Octavia Spencer aims to bring hope in times of darkness: It's the task I'm charged with
Octavia Spencer, the Oscar-winning star of films such as ''Snowpiercer'' and ''Hidden Figures'', says she feels it is her purpose to bring light and hope through her work.
''It is the task that I am charged with. The fact that I've found success in this business and I'm getting to do what I love to do, I hope that I bring entertainment. I hope that I bring or allow people respites from whatever they're experiencing in their lives,'' the actor told PTI in a Zoom interview from Los Angeles.
''Sometimes with art, we can influence lives and I hope that some of the characters that I get to play will cause us to think about how we navigate out in the real world. How we go through life and how we treat people, what their experience may or may not be,'' she added.
Spencer said the name of her production banner Orit Entertainment means light and this is what she wants to spread in the world.
''My production company's name means light and that's what we want to bring in the world, even though a lot of the things going on have a lot of darkness. But what we hope that you find is that light in the darkness because right now the world is a dark place. ''So in order to shine that, we also have to try to bring true accounts of what we're seeing in the world so that you, the viewer, can say, 'wow, this was crazy' or 'I really liked that','' she added.
The 51-year-old actor has proved her mettle with critically-acclaimed performances in movies such as ''The Help'', for which she won an Oscar for best supporting actress in 2012, as well as ''Fruitvale Station'', ''Snowpiercer'' and ''Gifted''.
Spencer features in the movie as Hattie, a parole officer trying to help Ahmed's character.
The actor said she found the project to be quite interesting as it mirrors the reality of the pandemic-hit world in a fictional format.
''I love psychological thrillers, mysteries and sci-fi. This movie had all of those elements. The fact that we were dealing with the pandemic and germs and watching Riz's character go through his perception of the alien invasion and what that meant for him, I totally understood. ''And I think it's important for people to see that sometimes the things that we experience and the way we experience are not necessarily similar to what someone sitting right next to you is experiencing. It might not be how they perceive things and their reality.'' Asked about her approach to her characters and how she is able to showcase their struggles and complexities, Spencer said research is a key aspect of preparation.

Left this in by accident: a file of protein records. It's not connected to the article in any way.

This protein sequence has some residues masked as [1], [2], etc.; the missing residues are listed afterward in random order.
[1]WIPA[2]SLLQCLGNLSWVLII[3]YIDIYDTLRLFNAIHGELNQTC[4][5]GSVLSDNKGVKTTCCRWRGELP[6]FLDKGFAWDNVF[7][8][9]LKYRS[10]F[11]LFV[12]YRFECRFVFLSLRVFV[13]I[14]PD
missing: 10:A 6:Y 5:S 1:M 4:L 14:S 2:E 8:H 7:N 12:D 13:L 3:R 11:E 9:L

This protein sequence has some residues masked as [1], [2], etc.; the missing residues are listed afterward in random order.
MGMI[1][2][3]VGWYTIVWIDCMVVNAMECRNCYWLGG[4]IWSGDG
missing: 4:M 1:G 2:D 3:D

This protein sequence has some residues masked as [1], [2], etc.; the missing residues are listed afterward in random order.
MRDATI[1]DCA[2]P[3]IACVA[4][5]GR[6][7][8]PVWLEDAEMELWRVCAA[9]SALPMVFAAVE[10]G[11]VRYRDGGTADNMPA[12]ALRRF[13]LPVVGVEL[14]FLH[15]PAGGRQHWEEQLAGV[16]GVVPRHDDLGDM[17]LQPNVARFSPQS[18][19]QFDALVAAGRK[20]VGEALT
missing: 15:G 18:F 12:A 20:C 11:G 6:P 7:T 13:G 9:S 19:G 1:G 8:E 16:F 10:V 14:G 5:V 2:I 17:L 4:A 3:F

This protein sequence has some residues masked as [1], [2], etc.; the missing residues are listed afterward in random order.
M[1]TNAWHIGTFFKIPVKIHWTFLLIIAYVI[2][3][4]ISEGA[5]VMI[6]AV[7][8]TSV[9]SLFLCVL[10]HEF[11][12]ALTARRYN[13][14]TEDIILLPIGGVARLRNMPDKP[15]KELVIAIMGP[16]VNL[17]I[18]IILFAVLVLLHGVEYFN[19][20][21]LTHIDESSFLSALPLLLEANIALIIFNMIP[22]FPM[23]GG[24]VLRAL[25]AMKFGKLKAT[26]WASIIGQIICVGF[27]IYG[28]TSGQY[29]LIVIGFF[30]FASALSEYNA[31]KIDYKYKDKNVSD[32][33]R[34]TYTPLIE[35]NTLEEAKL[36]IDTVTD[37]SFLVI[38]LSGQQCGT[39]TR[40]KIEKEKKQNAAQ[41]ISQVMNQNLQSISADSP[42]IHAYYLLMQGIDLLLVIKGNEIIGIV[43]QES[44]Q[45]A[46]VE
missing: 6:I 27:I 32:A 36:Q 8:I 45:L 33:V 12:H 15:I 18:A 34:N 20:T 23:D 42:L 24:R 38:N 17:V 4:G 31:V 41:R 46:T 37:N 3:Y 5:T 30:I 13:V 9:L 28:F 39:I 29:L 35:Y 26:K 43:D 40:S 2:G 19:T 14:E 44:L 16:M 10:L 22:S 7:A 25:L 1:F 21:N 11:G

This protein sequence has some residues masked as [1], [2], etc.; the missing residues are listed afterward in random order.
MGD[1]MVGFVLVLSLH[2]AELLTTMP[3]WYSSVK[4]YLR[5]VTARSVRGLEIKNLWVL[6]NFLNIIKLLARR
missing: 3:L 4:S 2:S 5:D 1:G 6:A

''I remember when I was working as a waitress in a restaurant, you had to sometimes go back and help cook fries or something. So they train you and you have to learn to do everything that job requires. ''So every time I play a character, if it's a waitress, I do have experience there, but if it's something that I have no experience in, I first have to do the research to figure out how they do their jobs and what makes them tick.'' The other part of preparing for a role is to give memories to the character, so that it does not appear superficial, the actor added.
''I make sure that I create memories for that character, because otherwise you can tell in a performance if a person is playing very surface because they have no memory. It's like being a person with amnesia. ''If you sit back now and think about the things that you did yesterday, you have memories. I try to create very key memories for my character. They're my secrets, but we all have secrets in life and those are the things that influence your decisions in life. So I just give my characters all of that background so that when I play them, we give them a semblance of being real people.'' ''Encounter'', which also features Lucian-River Chauhan and Aditya Geddada, will start streaming on Prime Video from Friday.
(This story has not been edited by Devdiscourse staff and is auto-generated from a syndicated feed.)